Saturday, May 5, 2012

You've Got to Read Couch

I've had a favorite book for 30 years, and that's "Vanity Fair," by
William Makepeace Thackeray. It pretty much says it all. So, I've had
little call to push books by other authors, beyond simply recommending
them to a few friends.

But now, I am on a mission to introduce as many people as I can to a
wonderful little fantasy called "Couch" (2008), by Benjamin
Parzybok. Take heed, all you geeks. Couch is an all-too-short glimpse
into the depths of geek soul.

As the book opens, three apartment mates in Portland, Oregon, are
sitting on a big orange couch, toking up and generally being
slackers. One is a computer hacker who has made something of a
reputation but who has gotten busted and now can't find a job. Another
is a streetwise hustler, and a third is a new-agey hippie.

The building gets flooded out, and the landlord sees this as an
opportunity to tear it down and build upscale lofts. Our three
roommates get kicked out, and the landlord says, "and take that ugly
couch with you."

Thus begins an epic and often hilarious journey as the three try
repeatedly to give the couch away and part ways with one another. But
no one will take the couch, and the couch gets heavier if they go in
certain directions. After a while, it's evident that the couch has
magic powers, and they have no choice but to go where it makes them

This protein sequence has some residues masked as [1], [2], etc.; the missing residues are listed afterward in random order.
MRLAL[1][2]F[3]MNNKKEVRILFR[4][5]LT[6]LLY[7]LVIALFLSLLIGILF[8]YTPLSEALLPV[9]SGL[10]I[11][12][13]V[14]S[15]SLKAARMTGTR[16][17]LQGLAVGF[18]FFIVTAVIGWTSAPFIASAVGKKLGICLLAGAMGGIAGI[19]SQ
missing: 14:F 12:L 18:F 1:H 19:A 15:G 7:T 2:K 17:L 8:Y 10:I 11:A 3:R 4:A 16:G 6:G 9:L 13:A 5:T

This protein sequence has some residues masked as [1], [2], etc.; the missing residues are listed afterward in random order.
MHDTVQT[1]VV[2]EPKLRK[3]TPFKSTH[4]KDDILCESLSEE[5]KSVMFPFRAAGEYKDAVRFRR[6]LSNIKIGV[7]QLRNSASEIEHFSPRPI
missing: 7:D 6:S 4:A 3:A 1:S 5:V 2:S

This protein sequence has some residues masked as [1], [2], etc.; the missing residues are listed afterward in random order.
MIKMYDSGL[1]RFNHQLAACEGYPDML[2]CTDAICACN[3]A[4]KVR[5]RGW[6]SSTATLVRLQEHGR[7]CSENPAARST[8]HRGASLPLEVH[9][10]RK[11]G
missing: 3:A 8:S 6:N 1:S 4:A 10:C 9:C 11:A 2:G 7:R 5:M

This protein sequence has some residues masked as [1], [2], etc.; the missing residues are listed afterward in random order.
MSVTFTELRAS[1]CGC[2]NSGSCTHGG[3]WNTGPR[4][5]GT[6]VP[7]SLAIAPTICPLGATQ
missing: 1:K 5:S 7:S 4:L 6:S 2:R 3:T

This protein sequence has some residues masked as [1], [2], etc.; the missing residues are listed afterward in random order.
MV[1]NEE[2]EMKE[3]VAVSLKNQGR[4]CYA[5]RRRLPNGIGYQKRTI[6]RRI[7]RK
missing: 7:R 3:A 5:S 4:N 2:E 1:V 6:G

go, even if that means carrying the damn thing into the ocean.

As the journey lengthens, our hippie character, Tree, seems prescient,
and guides his reluctant buddies, saying "I think it wants us to go
here..." which eventually gets them fished out of the sea onto a
trawler bound for South America. When Tree falls overboard, though, we
grieve and suddenly wonder if the couch is good or evil.

Our remaining characters seem inevitably to be drawn into a mysterious
quest, fighting off villains after the couch, and we're pulled into a
mystical world far from the one we live in daily.

The geek character, Thom, searches for the meaning of this adventure
and shows amazing depth and growth that make us want to believe this
could really happen. As a geek myself, I spend a lot of time on the
couch, living a fantasy life to balance out the overly rational and
logical life I lead. Erik, who starts out as a petty thief, shows
great heroism and ultimately saves the day, much even to his own
surprise. And when we again see the reborn Tree, we rejoice.

I've bought two copies so far, and I lend them out to whomever will
take them. If you liked "Lord of the Rings," but prefer a bit of
modern irony, angst, and uncertainty, this is your ticket. I don't know
how a book so small could dig so deep. Even Thackeray would have loved
this one. Get it from Small Beer Press or Amazon.

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